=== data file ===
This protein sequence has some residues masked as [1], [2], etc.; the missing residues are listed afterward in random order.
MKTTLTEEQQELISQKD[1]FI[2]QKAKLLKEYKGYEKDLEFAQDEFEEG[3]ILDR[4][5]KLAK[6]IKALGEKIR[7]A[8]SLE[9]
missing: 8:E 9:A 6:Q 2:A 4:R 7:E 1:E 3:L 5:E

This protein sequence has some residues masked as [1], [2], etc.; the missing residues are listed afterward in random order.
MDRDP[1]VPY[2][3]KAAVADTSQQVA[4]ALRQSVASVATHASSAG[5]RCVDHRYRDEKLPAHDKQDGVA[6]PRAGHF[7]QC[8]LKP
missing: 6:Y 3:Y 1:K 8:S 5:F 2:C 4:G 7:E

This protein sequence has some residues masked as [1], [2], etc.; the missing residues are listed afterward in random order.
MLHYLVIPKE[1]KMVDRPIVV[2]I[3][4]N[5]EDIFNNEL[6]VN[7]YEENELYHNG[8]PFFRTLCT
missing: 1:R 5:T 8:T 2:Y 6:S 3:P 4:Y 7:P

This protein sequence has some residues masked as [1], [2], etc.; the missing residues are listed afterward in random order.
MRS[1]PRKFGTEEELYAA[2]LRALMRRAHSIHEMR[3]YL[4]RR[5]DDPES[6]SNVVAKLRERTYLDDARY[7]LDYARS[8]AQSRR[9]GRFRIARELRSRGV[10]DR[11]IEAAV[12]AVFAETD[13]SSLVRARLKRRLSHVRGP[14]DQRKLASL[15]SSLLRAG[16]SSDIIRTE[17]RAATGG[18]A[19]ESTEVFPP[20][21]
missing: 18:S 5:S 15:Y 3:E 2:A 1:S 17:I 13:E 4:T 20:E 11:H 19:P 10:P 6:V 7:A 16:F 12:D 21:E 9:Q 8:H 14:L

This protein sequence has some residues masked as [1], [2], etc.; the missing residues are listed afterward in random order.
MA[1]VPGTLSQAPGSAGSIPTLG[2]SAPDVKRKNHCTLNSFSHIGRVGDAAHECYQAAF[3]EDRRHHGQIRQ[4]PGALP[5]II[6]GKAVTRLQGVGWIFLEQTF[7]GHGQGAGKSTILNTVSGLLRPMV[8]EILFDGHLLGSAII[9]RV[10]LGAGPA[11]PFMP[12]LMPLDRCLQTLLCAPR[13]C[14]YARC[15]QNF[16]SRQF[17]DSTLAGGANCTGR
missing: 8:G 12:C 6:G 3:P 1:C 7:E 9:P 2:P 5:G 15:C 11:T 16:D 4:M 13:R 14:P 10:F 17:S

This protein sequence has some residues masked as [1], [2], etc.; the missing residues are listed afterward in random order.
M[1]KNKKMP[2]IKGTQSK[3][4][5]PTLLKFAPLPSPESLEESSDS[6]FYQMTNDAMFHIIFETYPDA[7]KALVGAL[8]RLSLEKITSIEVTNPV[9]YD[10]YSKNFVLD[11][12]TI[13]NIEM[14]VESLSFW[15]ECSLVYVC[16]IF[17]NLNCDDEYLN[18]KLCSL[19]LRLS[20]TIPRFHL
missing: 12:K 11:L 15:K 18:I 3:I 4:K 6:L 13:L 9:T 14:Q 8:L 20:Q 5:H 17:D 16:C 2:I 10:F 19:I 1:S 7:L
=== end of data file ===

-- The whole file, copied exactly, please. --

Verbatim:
This protein sequence has some residues masked as [1], [2], etc.; the missing residues are listed afterward in random order.
MKTTLTEEQQELISQKD[1]FI[2]QKAKLLKEYKGYEKDLEFAQDEFEEG[3]ILDR[4][5]KLAK[6]IKALGEKIR[7]A[8]SLE[9]
missing: 8:E 9:A 6:Q 2:A 4:R 7:E 1:E 3:L 5:E

This protein sequence has some residues masked as [1], [2], etc.; the missing residues are listed afterward in random order.
MDRDP[1]VPY[2][3]KAAVADTSQQVA[4]ALRQSVASVATHASSAG[5]RCVDHRYRDEKLPAHDKQDGVA[6]PRAGHF[7]QC[8]LKP
missing: 6:Y 3:Y 1:K 8:S 5:F 2:C 4:G 7:E

This protein sequence has some residues masked as [1], [2], etc.; the missing residues are listed afterward in random order.
MLHYLVIPKE[1]KMVDRPIVV[2]I[3][4]N[5]EDIFNNEL[6]VN[7]YEENELYHNG[8]PFFRTLCT
missing: 1:R 5:T 8:T 2:Y 6:S 3:P 4:Y 7:P

This protein sequence has some residues masked as [1], [2], etc.; the missing residues are listed afterward in random order.
MRS[1]PRKFGTEEELYAA[2]LRALMRRAHSIHEMR[3]YL[4]RR[5]DDPES[6]SNVVAKLRERTYLDDARY[7]LDYARS[8]AQSRR[9]GRFRIARELRSRGV[10]DR[11]IEAAV[12]AVFAETD[13]SSLVRARLKRRLSHVRGP[14]DQRKLASL[15]SSLLRAG[16]SSDIIRTE[17]RAATGG[18]A[19]ESTEVFPP[20][21]
missing: 18:S 5:S 15:Y 3:E 2:A 1:S 17:I 13:E 4:T 20:E 11:H 19:P 10:P 6:V 7:A 16:F 12:D 21:E 9:Q 8:H 14:L

This protein sequence has some residues masked as [1], [2], etc.; the missing residues are listed afterward in random order.
MA[1]VPGTLSQAPGSAGSIPTLG[2]SAPDVKRKNHCTLNSFSHIGRVGDAAHECYQAAF[3]EDRRHHGQIRQ[4]PGALP[5]II[6]GKAVTRLQGVGWIFLEQTF[7]GHGQGAGKSTILNTVSGLLRPMV[8]EILFDGHLLGSAII[9]RV[10]LGAGPA[11]PFMP[12]LMPLDRCLQTLLCAPR[13]C[14]YARC[15]QNF[16]SRQF[17]DSTLAGGANCTGR
missing: 8:G 12:C 6:G 3:P 1:C 7:E 9:P 2:P 5:G 15:C 11:T 16:D 4:M 13:R 14:P 10:F 17:S

This protein sequence has some residues masked as [1], [2], etc.; the missing residues are listed afterward in random order.
M[1]KNKKMP[2]IKGTQSK[3][4][5]PTLLKFAPLPSPESLEESSDS[6]FYQMTNDAMFHIIFETYPDA[7]KALVGAL[8]RLSLEKITSIEVTNPV[9]YD[10]YSKNFVLD[11][12]TI[13]NIEM[14]VESLSFW[15]ECSLVYVC[16]IF[17]NLNCDDEYLN[18]KLCSL[19]LRLS[20]TIPRFHL
missing: 12:K 11:L 15:K 18:I 3:I 4:K 6:L 13:L 9:T 14:Q 8:L 20:Q 5:H 17:D 16:C 2:I 10:F 19:I 1:S 7:L